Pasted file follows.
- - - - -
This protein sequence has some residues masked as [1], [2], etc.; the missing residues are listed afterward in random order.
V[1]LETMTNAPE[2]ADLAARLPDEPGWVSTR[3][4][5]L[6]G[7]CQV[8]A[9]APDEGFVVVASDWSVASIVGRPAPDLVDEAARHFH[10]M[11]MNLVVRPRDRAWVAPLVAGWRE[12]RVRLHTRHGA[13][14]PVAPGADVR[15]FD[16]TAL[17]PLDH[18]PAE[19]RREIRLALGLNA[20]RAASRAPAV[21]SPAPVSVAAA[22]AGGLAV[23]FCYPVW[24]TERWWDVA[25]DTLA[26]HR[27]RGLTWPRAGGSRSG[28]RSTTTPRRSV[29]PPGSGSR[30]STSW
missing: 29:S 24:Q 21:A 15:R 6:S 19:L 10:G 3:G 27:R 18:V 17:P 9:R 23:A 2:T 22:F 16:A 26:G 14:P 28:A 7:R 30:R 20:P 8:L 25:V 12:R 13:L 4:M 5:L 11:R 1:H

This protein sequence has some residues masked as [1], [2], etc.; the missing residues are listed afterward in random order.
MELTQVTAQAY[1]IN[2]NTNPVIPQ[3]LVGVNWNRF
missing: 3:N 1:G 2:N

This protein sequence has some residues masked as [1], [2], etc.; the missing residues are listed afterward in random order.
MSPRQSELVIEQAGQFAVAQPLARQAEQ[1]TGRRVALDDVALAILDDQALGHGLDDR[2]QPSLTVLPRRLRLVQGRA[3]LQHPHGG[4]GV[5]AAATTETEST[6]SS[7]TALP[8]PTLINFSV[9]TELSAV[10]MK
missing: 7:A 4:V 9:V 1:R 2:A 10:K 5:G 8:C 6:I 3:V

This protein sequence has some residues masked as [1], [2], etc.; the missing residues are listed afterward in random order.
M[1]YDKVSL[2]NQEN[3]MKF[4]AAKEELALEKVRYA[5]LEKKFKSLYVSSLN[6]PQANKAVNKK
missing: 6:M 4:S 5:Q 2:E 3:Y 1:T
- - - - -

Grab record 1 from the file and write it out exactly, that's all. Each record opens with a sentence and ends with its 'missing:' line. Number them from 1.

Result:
This protein sequence has some residues masked as [1], [2], etc.; the missing residues are listed afterward in random order.
V[1]LETMTNAPE[2]ADLAARLPDEPGWVSTR[3][4][5]L[6]G[7]CQV[8]A[9]APDEGFVVVASDWSVASIVGRPAPDLVDEAARHFH[10]M[11]MNLVVRPRDRAWVAPLVAGWRE[12]RVRLHTRHGA[13][14]PVAPGADVR[15]FD[16]TAL[17]PLDH[18]PAE[19]RREIRLALGLNA[20]RAASRAPAV[21]SPAPVSVAAA[22]AGGLAV[23]FCYPVW[24]TERWWDVA[25]DTLA[26]HR[27]RGLTWPRAGGSRSG[28]RSTTTPRRSV[29]PPGSGSR[30]STSW
missing: 29:S 24:Q 21:A 15:R 6:S 19:L 10:G 3:G 27:R 18:V 17:P 9:R 23:A 2:T 22:F 16:A 26:G 14:P 28:A 7:R 30:R 20:P 8:L 25:V 12:R 13:L 4:M 5:L 11:R 1:H